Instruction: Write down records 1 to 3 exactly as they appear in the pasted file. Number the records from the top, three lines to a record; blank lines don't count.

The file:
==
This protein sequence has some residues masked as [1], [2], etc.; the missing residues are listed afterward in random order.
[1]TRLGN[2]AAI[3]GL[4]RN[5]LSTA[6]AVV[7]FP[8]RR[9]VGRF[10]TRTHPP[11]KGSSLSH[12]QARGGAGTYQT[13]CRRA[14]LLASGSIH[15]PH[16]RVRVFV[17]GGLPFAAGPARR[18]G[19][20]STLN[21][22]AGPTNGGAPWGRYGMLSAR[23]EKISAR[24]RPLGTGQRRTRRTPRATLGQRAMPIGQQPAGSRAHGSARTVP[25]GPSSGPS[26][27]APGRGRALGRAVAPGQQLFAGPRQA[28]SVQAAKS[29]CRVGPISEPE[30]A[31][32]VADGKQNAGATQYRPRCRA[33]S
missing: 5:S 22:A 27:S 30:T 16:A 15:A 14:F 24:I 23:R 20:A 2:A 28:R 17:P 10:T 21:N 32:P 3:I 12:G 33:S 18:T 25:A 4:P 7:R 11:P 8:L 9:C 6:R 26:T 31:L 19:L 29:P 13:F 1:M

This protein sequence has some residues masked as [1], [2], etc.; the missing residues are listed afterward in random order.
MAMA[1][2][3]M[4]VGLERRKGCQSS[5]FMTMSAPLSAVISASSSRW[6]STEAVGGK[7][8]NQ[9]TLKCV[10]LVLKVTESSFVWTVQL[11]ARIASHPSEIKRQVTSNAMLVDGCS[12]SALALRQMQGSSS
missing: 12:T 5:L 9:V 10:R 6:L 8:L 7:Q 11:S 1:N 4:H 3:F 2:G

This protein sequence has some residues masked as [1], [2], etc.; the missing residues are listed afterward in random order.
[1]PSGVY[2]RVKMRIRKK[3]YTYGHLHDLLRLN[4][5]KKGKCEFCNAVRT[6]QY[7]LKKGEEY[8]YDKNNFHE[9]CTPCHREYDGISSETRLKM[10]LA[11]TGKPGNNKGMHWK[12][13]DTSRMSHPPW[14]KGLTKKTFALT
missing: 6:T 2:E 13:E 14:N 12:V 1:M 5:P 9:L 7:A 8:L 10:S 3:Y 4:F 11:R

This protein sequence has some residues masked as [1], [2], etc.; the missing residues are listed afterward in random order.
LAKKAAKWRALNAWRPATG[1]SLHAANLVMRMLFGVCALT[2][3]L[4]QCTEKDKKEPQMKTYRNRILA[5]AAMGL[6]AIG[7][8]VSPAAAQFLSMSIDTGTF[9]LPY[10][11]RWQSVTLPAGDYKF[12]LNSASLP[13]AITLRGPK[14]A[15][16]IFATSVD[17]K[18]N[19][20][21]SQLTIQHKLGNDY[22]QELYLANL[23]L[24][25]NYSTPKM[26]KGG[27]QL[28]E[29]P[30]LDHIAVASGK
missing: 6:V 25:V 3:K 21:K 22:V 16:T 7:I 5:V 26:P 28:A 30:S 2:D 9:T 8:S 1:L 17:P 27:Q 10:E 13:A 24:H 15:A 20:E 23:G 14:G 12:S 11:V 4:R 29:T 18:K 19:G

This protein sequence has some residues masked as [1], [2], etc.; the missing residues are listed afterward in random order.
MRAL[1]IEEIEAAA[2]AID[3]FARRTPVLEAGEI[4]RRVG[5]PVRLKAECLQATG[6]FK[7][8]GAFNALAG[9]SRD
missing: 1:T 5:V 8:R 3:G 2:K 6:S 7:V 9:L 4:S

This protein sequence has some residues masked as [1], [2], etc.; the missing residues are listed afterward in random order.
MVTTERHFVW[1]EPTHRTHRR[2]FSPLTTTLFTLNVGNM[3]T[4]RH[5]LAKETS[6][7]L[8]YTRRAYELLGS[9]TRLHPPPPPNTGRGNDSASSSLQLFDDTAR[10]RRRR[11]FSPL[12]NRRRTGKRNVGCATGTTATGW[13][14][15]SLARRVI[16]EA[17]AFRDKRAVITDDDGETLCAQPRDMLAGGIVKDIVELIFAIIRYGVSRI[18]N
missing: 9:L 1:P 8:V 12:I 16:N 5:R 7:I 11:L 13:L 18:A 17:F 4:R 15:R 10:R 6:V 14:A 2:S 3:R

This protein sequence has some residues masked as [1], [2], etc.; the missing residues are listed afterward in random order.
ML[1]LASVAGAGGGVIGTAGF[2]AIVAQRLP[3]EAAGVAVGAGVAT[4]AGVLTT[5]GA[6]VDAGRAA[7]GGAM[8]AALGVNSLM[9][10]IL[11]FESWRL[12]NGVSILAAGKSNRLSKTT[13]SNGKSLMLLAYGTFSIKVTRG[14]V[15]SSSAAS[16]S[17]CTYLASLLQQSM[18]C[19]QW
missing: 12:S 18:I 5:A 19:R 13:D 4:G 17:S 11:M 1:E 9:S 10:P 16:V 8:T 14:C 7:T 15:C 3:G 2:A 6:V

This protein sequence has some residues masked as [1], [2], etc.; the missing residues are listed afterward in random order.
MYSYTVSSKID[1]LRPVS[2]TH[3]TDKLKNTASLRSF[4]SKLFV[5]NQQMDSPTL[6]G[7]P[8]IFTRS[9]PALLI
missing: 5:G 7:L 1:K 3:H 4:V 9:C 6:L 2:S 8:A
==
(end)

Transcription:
This protein sequence has some residues masked as [1], [2], etc.; the missing residues are listed afterward in random order.
[1]TRLGN[2]AAI[3]GL[4]RN[5]LSTA[6]AVV[7]FP[8]RR[9]VGRF[10]TRTHPP[11]KGSSLSH[12]QARGGAGTYQT[13]CRRA[14]LLASGSIH[15]PH[16]RVRVFV[17]GGLPFAAGPARR[18]G[19][20]STLN[21][22]AGPTNGGAPWGRYGMLSAR[23]EKISAR[24]RPLGTGQRRTRRTPRATLGQRAMPIGQQPAGSRAHGSARTVP[25]GPSSGPS[26][27]APGRGRALGRAVAPGQQLFAGPRQA[28]SVQAAKS[29]CRVGPISEPE[30]A[31][32]VADGKQNAGATQYRPRCRA[33]S
missing: 5:S 22:A 27:S 30:T 16:A 15:A 14:F 24:I 23:R 20:A 2:A 28:R 17:P 10:T 21:N 32:P 3:I 12:G 33:S 18:T 25:A 4:P 7:R 11:P 8:L 9:C 6:R 26:T 31:L 19:L 29:P 13:F 1:M

This protein sequence has some residues masked as [1], [2], etc.; the missing residues are listed afterward in random order.
MAMA[1][2][3]M[4]VGLERRKGCQSS[5]FMTMSAPLSAVISASSSRW[6]STEAVGGK[7][8]NQ[9]TLKCV[10]LVLKVTESSFVWTVQL[11]ARIASHPSEIKRQVTSNAMLVDGCS[12]SALALRQMQGSSS
missing: 12:T 5:L 9:V 10:R 6:L 8:L 7:Q 11:S 1:N 4:H 3:F 2:G

This protein sequence has some residues masked as [1], [2], etc.; the missing residues are listed afterward in random order.
[1]PSGVY[2]RVKMRIRKK[3]YTYGHLHDLLRLN[4][5]KKGKCEFCNAVRT[6]QY[7]LKKGEEY[8]YDKNNFHE[9]CTPCHREYDGISSETRLKM[10]LA[11]TGKPGNNKGMHWK[12][13]DTSRMSHPPW[14]KGLTKKTFALT
missing: 6:T 2:E 13:E 14:N 12:V 1:M 5:P 9:L 7:A 8:L 10:S 3:Y 4:F 11:R